What is a missing member? 

A pension plan member is considered “missing” if the plan administrator is unable to locate or communicate with the member and reasonably believes that the address on record for that member is no longer valid.

This can happen when, for example, plan members earn a small benefit at the start of their career and then after a year or two, change employers and forget about their entitlement. Then they might move and fail to update their new address with the pension plan they forgot they had. Some members might also assume that their employer’s HR department communicates with the administrator of their pension plan, which often isn’t the case. They might move and assume HR will share their updated information. Similarly, although various government offices may have your current address, that information has no way of getting to the pension plan administrator as these plans are not operated by the government.


FSRA and the sector recognized the issue missing members was a topic that needed further exploration to understand its scope and magnitude. In July 2019, FSRA launched a Technical Advisory Committee for Missing Plan Members in the Pension Sector. The committee looked at ways to better:

  • ensure plan members remain connected with their pensions
  • promote good plan administration
  • reduce administrative burden for plan sponsors
  • ensure efficient management of pension plans, including facilitating transactions that naturally occur over the evolution of a plan such as asset transfers and plan wind ups

Following the Committee’s advice, FSRA developed key data intakes to assist the development of future policy work around the issue of missing members. In August 2020, FSRA began collecting information about missing members on a voluntary basis.

FSRA also announced that the data collection would become mandatory in 2021. As of September 1, 2021, FSRA required plans to provide a best estimate of their missing members data when filing their Annual Information Return (AIR).

This data helps FSRA and Government of Ontario to better understand the number of missing members and their pension entitlements. It also helps FSRA evaluate the effectiveness of the Guidance documents, Principles and Practices Regarding Missing Members and Waiver of Biennial Statements for Missing Former and Retired Members.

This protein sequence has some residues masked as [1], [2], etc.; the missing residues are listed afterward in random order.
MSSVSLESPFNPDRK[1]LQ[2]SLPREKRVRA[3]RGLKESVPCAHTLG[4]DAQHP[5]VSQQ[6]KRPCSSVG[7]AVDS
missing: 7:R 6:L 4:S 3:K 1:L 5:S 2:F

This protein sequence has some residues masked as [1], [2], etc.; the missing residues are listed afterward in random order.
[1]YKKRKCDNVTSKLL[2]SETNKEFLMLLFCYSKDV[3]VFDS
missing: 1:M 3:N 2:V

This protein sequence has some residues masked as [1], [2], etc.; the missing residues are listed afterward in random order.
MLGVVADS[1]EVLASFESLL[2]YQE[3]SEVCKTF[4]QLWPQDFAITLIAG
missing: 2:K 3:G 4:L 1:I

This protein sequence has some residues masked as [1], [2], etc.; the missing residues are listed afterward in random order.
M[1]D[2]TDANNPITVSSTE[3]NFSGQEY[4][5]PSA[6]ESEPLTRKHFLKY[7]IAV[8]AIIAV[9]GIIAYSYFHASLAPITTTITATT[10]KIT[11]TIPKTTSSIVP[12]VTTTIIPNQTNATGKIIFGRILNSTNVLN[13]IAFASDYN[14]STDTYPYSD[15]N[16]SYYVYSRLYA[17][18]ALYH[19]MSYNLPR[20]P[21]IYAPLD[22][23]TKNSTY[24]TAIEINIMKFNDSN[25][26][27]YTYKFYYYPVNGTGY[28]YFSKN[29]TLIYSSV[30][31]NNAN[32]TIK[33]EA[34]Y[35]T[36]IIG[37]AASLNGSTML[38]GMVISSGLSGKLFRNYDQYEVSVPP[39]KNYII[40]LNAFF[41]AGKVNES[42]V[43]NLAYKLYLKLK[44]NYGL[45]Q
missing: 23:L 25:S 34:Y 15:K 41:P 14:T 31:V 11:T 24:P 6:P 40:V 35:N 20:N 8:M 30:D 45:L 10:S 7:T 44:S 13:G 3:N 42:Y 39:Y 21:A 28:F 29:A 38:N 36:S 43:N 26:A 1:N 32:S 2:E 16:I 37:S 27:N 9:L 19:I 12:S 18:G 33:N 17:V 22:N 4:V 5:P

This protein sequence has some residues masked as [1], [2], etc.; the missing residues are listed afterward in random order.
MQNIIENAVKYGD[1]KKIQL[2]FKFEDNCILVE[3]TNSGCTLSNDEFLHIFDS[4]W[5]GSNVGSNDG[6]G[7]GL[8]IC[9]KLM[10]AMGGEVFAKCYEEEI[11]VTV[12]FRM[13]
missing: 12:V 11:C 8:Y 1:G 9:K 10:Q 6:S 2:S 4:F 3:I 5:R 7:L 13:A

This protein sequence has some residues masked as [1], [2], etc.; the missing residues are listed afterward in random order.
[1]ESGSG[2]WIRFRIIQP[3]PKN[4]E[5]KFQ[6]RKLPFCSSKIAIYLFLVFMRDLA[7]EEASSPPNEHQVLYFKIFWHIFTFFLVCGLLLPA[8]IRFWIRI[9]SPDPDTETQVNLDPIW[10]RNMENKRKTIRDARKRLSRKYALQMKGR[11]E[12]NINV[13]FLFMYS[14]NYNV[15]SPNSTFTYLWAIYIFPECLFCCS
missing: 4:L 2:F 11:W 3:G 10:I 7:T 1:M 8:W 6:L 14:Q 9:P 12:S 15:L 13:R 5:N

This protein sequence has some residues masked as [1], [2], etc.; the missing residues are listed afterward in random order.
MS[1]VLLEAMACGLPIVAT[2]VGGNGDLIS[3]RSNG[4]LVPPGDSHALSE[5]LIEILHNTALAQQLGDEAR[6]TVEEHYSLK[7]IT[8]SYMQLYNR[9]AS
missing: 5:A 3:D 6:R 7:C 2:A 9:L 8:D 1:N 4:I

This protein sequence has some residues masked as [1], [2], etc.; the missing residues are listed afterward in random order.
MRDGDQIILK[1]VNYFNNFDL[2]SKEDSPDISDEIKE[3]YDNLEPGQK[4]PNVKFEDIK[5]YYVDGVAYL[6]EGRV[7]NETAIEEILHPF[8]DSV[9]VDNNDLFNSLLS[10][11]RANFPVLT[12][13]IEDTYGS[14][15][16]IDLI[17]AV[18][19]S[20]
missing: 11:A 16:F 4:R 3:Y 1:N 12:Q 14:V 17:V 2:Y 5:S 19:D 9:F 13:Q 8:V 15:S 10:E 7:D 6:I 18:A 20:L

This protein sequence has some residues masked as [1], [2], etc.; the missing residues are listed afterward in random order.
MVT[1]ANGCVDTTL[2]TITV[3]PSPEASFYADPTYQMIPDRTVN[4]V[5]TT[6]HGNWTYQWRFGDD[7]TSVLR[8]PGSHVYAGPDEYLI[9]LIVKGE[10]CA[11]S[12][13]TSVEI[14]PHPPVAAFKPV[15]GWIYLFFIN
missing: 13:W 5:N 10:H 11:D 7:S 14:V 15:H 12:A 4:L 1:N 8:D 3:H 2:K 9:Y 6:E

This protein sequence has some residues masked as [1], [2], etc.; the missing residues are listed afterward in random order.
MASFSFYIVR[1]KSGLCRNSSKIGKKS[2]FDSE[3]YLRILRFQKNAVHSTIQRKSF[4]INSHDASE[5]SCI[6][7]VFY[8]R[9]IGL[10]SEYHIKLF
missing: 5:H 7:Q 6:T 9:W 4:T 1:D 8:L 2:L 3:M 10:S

There are currently more than 175,000 missing pension plan members in Ontario, who can’t be located by the pension plans they belong to. Collectively, these individuals, or their estates, are entitled to over $3 billion in assets. 

Of the 175,000 missing members reported by plans to FSRA, we found that:

  • 54% are from Multi-Employer Pension Plans (MEPPs); 
  • 25% from Jointly Sponsored Pension Plans (JSPPs); and 
  • 21% from Single Employer Pension Plans (SEPPs). 

The $3 billion in assets for missing members is attributed as follows: 

  • 44% to SEPPs; 
  • 32% to JSPPs; and 
  • 24% to MEPPs.

This tells us, 

  • While nearly 80% of missing members (roughly 140,000 missing members) belong to MEPPs and JSPPs, almost 50% of the average assets of missing members are attributed to SEPPs. 
  • While SEPPs have just under 40,000 missing members, these missing members are entitled to nearly $1.4 billion in assets.  

Looking at missing members over the age of 100, FSRA found that:

  • From 2019 to 2021, the number of missing members over 100 years old reported by plans to FSRA also continued to increase.
  • A 2021 Statistics Canada Census Profile for Ontario reports there were 3,705 Ontarians over 100 years old. By comparison, in 2021, plans reported nearly 5,000 missing members over 100 years old. 
  • This means that most of these members are almost certainly deceased but under the current legislative framework plans cannot extinguish the liability.

The average pension value reported by plans to FSRA in 2021 was slightly over $17,000. Over 20 years, this would yield a monthly pension of about $71.

Looking at missing members by plan size, FSRA found that: 

  • By 2021, when data collection became mandatory, 1,341 plans reported missing member data. 
  • FSRA’s preliminary conclusion is that plans that did not report to FSRA believe they have no missing members. 
  • This may indicate that that plans with smaller memberships lose fewer members as it’s easier to keep track of fewer members. For context, FSRA regulates over 3,000 plans with fewer than 100 members. 

From 2019 to 2020 when reporting was voluntary, plans reported to FSRA the total number of “new”[1] missing members increased more than tenfold from 4,584 to 51,639. By 2021 when reporting became mandatory, the number reported decreased by 7.5%, suggesting this is a historical issue and is not getting worse. It would also suggest that plans have been successful at reconnecting with some of their missing members. This decrease in new missing members reported to FSRA could also be attributed to an increasing number of digital savvy retirees using online pension portals to check their plan information and to stay connected with their plan.

We look forward to including additional information on missing members in future years’ performance reports.

[1] New missing members are missing members a plan has identified within their last reporting period.